I saw a young man walking down a hill waving his butterfly wings, teetering on eight inches of platform heels. Wings and heels were emblazoned with the symbol of the day: A rainbow. In the moment it took him to cross the street in front of us, I was able to compartmentalize this event as something not wholly unique on Pride Weekend in San Francisco. What made it unique was the fact that there was not a flock of young men in similar costume trailing behind him.
Travelling down Market Street, I noticed rainbow flags hanging from poles, in windows, in public and private places. It wasn't a secret. It wasn't one neighborhood. It was the city that was coming out to say that we're here, we're queer, and we're having a parade. A parade that was going to be joined by a protest. Not from the Westboro Baptist Church. The LGBT community is currently under fire from groups who believe that Pride is too white. Too male.
Like so much about what is wrong with the world: too white, too male. Finding a way to get things not white or male or both leads to more inclusion. As the stranglehold white males have had over all manner of things in these United States begins to recede, white rage increases. Nice that the rage that has been engendered by white males all these years has finally come back to them. And yes, it is difficult to imagine that gay men might be included in this equation, at first. Then I remember my first gay pride rally.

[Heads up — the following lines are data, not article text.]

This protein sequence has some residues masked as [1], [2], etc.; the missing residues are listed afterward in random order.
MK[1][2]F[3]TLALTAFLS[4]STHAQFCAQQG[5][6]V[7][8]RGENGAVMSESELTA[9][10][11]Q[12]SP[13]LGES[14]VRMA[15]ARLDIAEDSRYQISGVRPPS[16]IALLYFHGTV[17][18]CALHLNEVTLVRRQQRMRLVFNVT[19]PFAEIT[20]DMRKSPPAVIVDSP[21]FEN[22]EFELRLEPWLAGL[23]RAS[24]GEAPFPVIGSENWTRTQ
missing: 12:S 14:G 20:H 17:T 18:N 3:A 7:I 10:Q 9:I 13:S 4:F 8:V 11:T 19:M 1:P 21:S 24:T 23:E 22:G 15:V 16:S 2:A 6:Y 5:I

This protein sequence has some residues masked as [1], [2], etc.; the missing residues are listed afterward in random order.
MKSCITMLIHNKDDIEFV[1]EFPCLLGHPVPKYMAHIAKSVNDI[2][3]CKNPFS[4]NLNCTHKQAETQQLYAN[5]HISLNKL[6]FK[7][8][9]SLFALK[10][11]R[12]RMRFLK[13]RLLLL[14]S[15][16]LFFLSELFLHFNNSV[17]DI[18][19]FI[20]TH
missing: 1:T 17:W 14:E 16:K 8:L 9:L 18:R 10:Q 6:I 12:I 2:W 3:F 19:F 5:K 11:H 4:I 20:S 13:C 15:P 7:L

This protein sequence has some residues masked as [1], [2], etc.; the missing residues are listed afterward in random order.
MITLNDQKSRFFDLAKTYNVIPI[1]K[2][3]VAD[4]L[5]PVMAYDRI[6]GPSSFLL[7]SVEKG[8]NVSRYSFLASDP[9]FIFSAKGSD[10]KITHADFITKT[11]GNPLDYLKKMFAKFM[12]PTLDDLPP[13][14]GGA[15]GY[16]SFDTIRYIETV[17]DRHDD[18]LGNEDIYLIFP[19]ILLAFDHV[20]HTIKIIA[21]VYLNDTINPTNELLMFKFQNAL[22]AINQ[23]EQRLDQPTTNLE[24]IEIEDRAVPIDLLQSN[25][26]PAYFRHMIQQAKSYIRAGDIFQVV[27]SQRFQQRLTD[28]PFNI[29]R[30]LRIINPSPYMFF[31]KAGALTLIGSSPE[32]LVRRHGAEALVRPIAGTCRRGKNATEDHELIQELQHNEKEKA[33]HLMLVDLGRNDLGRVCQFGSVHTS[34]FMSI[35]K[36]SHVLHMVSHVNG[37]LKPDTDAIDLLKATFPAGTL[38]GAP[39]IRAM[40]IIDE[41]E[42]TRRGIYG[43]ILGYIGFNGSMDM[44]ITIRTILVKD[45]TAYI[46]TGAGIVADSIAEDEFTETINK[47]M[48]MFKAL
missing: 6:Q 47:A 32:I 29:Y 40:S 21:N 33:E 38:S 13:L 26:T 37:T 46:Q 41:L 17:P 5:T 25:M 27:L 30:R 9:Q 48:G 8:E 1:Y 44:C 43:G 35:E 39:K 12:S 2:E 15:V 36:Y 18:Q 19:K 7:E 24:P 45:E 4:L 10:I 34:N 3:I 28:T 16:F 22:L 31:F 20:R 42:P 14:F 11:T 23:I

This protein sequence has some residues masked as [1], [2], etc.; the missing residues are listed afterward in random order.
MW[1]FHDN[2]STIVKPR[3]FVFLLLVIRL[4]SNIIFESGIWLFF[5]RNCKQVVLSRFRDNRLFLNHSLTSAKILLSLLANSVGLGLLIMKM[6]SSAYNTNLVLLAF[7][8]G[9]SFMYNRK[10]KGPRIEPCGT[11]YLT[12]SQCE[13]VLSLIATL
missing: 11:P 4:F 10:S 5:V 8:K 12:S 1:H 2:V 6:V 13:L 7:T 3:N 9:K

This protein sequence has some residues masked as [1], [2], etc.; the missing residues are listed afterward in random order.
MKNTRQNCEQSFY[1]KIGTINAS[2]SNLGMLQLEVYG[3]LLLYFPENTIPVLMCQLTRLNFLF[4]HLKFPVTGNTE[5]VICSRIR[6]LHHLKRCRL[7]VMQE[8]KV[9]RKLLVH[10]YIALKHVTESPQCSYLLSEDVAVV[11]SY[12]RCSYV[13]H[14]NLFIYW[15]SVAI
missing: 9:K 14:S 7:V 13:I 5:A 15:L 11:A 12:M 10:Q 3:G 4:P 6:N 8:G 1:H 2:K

In the spring of 1975, my family took a trip back east to visit a friend in New York. Wandering with my father and brothers through the theater district in Manhattan in search of tickets for a show that folks from Colorado might enjoy, we rounded a corner and ran smack into a dance party or protest or something that was unfamiliar to our Rocky Mountain senses. Young men in short shorts and fishnet tank tops and all manner of colorful attire were gathered in a throng, yelling and exhorting and making an enthusiastic fuss. I don't remember what was written on their signs, but I do remember one of them offering my father lip gloss. I also remember that most, if not all, of these young men were white.
My parents were friends with a number of white men back in Boulder. Some of them were gay. This was one of the ways we were able to show off how open minded we were. We understood their struggle for acceptance, though we didn't attend the rallies, not that there were any back in those days.
Now I live in the Bay Area, and all that acceptance is tested by the rainbow of diversity that exists here, surrounding this white male. I thought we had that whole LGBT thing figured out here, just like I imagined that electing Barack Obama fixed that racism deal.
I guess not. Time to open the door just a little wider and let everyone in, regardless of race, creed, color, sexuality, or shoe size.